Luxury, traceability, and sustainability

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Luxury, traceability, and sustainability

This is the link to my first collaboration with The Luxonomist, the new go-to web for economic news regarding the luxury market. This time, my article deals with the concepts of luxury, traceability, and sustainability, as well as the way they are interrelated.

Read more (in Spanish)

Luxury, Traceability and Sustainability
María E. Girón

What is the story behind the products we consume or the services we use? What mark have these products left, regarding the environment and the people that sell, make, or consume them?

The travel to the past to understand the origin of a product, its components, the raw materials and their extraction, the impact on people, and on the environment… that is what we call traceability.

Traceability has become the closest approach to sustainability, since the concept of sustainability is not an easy one to understand. What does sustainability mean? It has to do with making a responsible use of the resources. It means giving back to society or the planet for everything we consume, replacing it.

The search for traceability is a tough journey because it is a difficult one. The first step back is an immediate one; its objective is to know our suppliers. The second one is more complicated because we have to investigate the suppliers of our suppliers. And the third one is a cloud of confusion, where companies usually lose track. The effect on the planet caused by the products we consume happily, unknowingly, and unwarily, has usually made us come face to face with environmental and ethical issues.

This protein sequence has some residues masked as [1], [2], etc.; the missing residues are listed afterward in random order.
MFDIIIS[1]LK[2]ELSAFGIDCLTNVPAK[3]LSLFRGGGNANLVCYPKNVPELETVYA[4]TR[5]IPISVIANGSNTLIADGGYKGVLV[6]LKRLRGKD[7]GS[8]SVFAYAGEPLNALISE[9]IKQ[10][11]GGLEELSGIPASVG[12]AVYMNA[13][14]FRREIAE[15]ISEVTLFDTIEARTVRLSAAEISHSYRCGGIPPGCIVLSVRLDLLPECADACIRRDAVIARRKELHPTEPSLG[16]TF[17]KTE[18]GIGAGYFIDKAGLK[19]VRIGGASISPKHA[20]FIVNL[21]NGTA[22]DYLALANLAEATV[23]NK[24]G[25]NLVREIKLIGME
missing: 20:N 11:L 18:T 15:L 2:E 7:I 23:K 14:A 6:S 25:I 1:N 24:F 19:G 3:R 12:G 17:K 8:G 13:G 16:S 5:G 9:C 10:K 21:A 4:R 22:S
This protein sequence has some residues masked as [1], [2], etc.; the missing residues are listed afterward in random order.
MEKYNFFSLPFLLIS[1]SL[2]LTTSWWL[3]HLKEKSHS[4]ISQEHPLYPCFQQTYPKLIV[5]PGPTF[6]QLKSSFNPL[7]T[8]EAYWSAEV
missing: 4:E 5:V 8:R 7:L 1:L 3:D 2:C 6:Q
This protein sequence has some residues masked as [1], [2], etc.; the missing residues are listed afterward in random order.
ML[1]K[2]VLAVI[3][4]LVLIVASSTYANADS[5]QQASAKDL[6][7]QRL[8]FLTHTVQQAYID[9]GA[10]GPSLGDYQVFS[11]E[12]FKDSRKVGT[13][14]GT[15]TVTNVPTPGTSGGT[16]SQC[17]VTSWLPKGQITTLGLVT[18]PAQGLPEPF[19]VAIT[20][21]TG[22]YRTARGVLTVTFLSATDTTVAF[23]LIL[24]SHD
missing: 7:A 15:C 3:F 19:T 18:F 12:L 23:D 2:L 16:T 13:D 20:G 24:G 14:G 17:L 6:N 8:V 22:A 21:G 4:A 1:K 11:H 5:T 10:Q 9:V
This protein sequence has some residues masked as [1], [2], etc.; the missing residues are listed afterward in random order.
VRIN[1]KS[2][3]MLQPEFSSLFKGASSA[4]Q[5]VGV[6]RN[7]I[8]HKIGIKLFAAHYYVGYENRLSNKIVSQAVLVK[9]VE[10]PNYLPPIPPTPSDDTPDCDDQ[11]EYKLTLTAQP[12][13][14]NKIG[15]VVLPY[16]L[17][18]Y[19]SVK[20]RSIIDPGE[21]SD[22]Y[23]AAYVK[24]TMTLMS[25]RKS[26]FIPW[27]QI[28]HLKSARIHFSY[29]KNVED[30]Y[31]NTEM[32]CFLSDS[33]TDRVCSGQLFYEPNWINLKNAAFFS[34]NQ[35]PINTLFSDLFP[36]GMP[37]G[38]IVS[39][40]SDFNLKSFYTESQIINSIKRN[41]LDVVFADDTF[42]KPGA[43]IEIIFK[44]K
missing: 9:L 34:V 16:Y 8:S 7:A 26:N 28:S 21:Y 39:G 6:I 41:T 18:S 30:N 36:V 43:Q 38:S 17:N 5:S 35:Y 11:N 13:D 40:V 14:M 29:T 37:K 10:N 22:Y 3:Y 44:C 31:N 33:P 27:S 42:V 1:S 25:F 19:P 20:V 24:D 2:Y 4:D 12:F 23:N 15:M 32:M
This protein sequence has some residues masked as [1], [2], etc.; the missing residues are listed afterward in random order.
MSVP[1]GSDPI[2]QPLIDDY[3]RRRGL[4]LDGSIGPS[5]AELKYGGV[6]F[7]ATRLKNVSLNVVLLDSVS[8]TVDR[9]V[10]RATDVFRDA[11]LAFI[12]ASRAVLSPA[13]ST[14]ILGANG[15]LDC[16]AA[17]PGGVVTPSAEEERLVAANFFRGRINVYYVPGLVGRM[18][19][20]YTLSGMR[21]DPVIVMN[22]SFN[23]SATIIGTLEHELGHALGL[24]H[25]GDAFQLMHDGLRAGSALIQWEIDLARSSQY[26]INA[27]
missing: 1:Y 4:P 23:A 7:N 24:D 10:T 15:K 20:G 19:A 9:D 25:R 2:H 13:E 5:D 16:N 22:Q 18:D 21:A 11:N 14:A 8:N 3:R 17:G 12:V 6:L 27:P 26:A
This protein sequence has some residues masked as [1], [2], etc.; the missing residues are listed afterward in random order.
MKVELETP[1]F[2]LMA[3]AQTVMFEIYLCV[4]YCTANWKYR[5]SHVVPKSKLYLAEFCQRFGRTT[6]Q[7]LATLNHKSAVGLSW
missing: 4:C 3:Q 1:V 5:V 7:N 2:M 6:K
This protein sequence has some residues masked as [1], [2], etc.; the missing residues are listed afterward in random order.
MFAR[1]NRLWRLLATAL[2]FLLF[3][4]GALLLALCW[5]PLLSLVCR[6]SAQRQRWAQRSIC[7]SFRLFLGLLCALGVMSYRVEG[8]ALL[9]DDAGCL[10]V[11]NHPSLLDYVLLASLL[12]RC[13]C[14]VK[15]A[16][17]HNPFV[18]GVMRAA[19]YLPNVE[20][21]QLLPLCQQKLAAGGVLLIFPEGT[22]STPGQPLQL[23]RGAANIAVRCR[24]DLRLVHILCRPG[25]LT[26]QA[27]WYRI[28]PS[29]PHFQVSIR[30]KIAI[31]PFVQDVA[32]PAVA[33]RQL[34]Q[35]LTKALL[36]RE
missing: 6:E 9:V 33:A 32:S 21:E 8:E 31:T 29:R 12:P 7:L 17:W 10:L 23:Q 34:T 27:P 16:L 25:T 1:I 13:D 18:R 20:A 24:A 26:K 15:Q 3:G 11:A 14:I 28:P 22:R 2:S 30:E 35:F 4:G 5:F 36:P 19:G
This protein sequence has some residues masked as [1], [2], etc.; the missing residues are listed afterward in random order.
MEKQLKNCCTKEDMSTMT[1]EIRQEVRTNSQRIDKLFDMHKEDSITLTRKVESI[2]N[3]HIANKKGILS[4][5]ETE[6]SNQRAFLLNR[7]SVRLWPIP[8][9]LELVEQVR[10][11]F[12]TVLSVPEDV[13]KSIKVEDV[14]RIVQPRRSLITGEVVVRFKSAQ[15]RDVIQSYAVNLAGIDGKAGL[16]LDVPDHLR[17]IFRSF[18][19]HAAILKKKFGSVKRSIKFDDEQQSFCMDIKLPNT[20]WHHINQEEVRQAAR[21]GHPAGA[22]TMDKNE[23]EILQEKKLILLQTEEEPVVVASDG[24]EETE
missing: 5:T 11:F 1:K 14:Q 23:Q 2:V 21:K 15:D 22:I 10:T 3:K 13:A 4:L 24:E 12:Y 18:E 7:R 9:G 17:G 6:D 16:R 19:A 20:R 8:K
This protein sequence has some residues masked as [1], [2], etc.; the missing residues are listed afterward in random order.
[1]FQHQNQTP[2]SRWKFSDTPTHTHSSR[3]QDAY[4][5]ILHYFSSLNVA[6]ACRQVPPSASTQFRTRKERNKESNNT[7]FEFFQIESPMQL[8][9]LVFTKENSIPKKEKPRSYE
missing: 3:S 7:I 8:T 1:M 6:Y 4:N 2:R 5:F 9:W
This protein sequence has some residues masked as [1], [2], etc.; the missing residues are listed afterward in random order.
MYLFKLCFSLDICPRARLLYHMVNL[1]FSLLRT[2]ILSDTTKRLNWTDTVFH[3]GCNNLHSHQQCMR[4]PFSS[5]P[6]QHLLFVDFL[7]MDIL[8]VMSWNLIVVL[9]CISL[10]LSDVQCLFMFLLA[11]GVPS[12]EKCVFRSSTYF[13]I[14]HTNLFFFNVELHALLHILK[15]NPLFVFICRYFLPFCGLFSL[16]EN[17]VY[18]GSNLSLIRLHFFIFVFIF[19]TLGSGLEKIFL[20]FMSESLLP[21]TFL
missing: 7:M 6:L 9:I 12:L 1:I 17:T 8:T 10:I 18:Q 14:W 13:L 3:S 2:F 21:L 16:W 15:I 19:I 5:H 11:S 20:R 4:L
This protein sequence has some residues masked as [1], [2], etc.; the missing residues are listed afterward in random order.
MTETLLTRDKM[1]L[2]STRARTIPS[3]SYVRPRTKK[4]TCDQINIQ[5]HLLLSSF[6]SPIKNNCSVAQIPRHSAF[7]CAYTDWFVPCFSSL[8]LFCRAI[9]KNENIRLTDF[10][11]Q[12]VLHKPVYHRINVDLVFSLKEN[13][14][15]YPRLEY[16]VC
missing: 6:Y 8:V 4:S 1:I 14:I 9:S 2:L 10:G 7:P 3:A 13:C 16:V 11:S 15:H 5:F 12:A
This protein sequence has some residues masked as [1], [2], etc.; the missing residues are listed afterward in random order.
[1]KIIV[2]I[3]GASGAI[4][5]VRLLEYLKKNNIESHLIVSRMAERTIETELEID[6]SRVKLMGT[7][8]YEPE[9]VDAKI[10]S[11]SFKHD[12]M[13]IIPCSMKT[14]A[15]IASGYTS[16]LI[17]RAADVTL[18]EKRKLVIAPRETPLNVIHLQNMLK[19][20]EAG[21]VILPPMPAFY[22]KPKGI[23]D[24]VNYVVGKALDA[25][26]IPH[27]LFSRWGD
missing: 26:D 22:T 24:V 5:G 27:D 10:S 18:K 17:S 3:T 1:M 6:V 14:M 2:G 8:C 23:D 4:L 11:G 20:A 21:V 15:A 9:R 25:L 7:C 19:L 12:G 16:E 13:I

Our first pressing matter as consumers has been to discover where the products we eat come from since they have a direct impact on our lives. Even more than the planet, we care about our own health and well-being, as well as those of our closest ones. Recent events and scientific reports have stimulated the concern and the interest for traceability of what we eat. From that search for health, several international movements arise, like “slow food “, the interest for local farming and the rise of organic agriculture. All in all, there is a new category of eco-healthy products and a new luxury segment in food sector. This segment is one of the fastest-growing ones in the luxury food category, according to the last report from the prestigious Altagamma.

In a discreet way, the luxury industry, an expert on anticipating and collecting the dreams of the customers, works to manage and control the traceability of its products. Programs, such as the one led by Zegna and Loro Piana in the Peruvian Andes, have resulted in the recovery of the vicuna and the economic development of local communities. Even better, they have made sure the availability of a scarce raw material, an additional value to these companies.

Managers of the established brands in this sector know that nowadays a luxury brand has to be, not only creative, but innovative, international and craft-oriented. It has to be faithful to the true meaning of luxury, and also respond to new expectations from its customers. Therefore, luxury gets back its original meaning which has to do with life-long products made by people who felt dignified making them.

This paradigm shift opens the door to those entrepreneurs who look for solutions for this equation. The new luxury entrepreneurs −like Oscar Metsavaht, Osklen founder− make sustainability desirable, and they create brands with traceability as an essential value. A new era is dawning.

Today, the sales of so-called “eco-luxury” or “sustainable luxury” products account for just a 3% of the personal luxury segment’s total sales volume −estimated as EUR 217.000 million in 2013. My forecast is that these figures can only go up.